Amanda for Vogue Hong Kong

VOGUE – I didn’t ever picture myself holding an Emmy,” responds Amanda Seyfried as I congratulate her on her latest achievements. But I’ve pictured you holding one, I think to myself. After all, she is Amanda Seyfried: the naive Karen in Mean Girls, the sunny Sophie in Mamma Mia!, the hopeful Cosette in Les Misérables, and, of course, the frighteningly ambitious Elizabeth in The Dropout — in whose shoes she won both an Emmy and a Golden Globe.

For those unaware, the actress’ character in The Dropout is based on real-life Stanford University dropout Elizabeth Holmes, the disgraced founder of the billion-dollar biotech Ponzi scheme Theranos. During her meteoric rise in Silicon Valley, Holmes used to wear black turtlenecks to emulate Apple mastermind Steve Jobs and even switched out her natural voice for a raspier baritone to assert dominance — a process Seyfried reimagines in a scene.

“Here at Theranos, we are developing new technology.” She stares intently into the mirror and desperately clears her throat to start again, the corners of her lips slightly pursed as she tries to deepen her voice with every word. “This is…” she croaks, “an inspiring step…forward.” Her blinking stops. You can see the blood vessels in her eyes as the camera pans to her face. “Forward.” Her throaty voice steadies as she continues, her gaze piercing through the lens. “Forward,” she repeats assertively. “Forward.”

Holmes used every means at her disposal to convince the public that she was powerful, and Seyfried did the same to become a convincing Holmes. “I had to watch and read everything I had on her: her deposition tapes, famous interviews and the footage of her at the height of her success”, reveals Seyfried. “I had to try and go inside her head with massive help from Liz Meriwether’s script. The whole point of making the show was to fall in line with Elizabeth for a little while like a curious friend.”

With the interest and compassion of a curious friend, Seyfried digs deep. Under her portrayal, Holmes is no longer only the two-dimensional criminal mastermind news headlines paint her to be. She is a multi-faceted, perplexing woman who, while having been ravenous for success her whole life, is sadly not as smart as she thinks. Seyfried, in piecing together her version of Holmes on screen, makes us teeter between empathy and schadenfreude — a testament to her versatility as an actress and her innate ability to grasp, embrace and illustrate the nuances that make us human.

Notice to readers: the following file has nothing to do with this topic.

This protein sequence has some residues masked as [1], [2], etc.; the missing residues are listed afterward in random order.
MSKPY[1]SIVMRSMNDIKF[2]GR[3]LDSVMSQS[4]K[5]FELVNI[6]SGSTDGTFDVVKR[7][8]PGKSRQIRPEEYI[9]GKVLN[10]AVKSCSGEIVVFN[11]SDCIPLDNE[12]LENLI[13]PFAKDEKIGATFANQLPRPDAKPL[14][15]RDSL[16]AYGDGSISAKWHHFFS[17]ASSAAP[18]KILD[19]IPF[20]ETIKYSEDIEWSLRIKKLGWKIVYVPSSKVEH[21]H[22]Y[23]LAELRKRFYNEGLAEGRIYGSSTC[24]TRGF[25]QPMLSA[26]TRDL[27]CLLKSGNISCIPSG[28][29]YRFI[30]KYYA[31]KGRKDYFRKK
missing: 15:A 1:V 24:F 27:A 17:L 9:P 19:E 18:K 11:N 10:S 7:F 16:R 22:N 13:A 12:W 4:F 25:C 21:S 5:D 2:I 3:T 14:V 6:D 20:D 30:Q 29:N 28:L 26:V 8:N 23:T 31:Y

While Seyfried shone as Holmes in front of the camera, she glowed just as brightly behind it by staying true to her vivacious, radiant self. “One of the most obscure scenes ever written was based on a Theranos Halloween party’s bouncy castle,” she recalls. “I found myself at the end of one day bouncing maniacally in a wizard costume with Shaun Brown, Michaela Watkins, and Dylan Minnette!” Seyfried’s fellow cast members would’ve witnessed her transform, within seconds, from someone who “carried around a folding table to each set with a giant box of watercolour markers and sketchbooks for everyone to share” into a corrupted CEO. The stark contrast attests to Seyfried’s raw talent. Even so, the actress is humble. Extremely humble. And that’s what truly leaves a mark.

“It’s still surreal that my peers in the industry wrote my name on their [Emmy] ballots,” Seyfried admits. “I am immensely proud of The Dropout and my work in it, but I still find myself catching the trophy in my periphery in awe of what it means.”

“The business is always changing, but the one thing that still holds true is that if you’re good at what you do, you work hard at what you do, and you’re kind and respectful while doing it — you’ll always get to work.”